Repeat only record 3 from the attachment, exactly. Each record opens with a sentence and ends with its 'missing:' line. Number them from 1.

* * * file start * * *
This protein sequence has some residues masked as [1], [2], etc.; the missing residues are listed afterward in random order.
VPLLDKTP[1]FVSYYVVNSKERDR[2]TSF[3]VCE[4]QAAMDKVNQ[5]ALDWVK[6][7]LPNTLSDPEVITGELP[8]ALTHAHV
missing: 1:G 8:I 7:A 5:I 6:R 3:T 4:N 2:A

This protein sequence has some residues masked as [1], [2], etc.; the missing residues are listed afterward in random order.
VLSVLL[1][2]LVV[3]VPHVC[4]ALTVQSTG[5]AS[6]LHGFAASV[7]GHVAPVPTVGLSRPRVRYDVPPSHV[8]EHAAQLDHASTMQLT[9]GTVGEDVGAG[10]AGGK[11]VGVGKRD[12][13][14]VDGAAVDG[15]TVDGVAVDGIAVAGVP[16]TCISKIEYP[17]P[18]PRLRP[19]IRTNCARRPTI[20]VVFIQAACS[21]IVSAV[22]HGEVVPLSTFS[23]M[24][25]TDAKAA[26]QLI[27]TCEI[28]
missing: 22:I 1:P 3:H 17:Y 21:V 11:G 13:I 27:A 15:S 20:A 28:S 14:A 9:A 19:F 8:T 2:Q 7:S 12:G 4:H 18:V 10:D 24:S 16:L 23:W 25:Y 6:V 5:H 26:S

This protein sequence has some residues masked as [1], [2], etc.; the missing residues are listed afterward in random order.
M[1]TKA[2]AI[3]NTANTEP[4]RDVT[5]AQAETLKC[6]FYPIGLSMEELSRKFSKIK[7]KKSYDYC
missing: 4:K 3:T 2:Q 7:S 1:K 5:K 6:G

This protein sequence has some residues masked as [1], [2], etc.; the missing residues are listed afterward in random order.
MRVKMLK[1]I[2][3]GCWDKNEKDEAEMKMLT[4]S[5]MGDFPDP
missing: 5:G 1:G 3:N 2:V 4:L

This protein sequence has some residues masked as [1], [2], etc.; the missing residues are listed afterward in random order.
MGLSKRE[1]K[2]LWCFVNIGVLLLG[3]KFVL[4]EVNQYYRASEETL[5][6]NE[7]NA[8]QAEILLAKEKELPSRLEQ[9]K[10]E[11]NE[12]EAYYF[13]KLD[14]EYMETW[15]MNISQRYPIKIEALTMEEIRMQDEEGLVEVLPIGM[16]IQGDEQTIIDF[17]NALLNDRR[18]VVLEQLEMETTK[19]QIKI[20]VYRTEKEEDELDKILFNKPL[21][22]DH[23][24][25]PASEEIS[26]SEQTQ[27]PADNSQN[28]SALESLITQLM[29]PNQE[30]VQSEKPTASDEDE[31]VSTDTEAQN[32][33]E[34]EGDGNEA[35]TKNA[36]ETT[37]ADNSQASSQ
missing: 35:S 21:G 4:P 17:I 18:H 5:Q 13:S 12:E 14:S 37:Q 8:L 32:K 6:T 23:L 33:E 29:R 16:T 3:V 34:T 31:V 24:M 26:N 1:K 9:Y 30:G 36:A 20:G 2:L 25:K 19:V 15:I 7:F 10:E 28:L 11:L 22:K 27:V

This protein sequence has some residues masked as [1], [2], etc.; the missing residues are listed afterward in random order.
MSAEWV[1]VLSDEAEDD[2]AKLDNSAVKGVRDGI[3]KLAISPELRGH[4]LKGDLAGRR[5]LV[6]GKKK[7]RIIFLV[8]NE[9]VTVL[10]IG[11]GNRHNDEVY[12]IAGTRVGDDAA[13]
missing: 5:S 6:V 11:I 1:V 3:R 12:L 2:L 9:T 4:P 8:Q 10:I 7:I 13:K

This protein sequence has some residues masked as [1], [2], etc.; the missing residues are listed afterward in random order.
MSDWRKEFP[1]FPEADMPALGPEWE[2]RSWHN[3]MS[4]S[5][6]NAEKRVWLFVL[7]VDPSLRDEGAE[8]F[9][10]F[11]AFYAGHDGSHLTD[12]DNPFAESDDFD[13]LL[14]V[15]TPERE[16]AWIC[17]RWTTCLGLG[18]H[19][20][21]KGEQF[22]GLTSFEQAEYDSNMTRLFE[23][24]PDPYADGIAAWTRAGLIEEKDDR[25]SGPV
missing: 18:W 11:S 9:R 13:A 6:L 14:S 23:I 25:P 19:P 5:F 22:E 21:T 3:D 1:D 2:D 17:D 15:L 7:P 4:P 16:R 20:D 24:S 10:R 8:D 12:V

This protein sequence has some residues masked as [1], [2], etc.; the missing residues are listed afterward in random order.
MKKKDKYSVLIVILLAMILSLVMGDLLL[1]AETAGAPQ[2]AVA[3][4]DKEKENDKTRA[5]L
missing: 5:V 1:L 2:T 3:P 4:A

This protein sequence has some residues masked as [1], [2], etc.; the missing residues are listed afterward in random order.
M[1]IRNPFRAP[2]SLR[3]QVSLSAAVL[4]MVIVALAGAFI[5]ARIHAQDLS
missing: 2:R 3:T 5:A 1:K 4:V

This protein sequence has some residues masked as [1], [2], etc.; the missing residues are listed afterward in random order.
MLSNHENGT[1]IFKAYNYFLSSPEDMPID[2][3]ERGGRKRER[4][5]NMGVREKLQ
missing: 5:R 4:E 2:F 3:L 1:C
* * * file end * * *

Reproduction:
This protein sequence has some residues masked as [1], [2], etc.; the missing residues are listed afterward in random order.
M[1]TKA[2]AI[3]NTANTEP[4]RDVT[5]AQAETLKC[6]FYPIGLSMEELSRKFSKIK[7]KKSYDYC
missing: 4:K 3:T 2:Q 7:S 1:K 5:K 6:G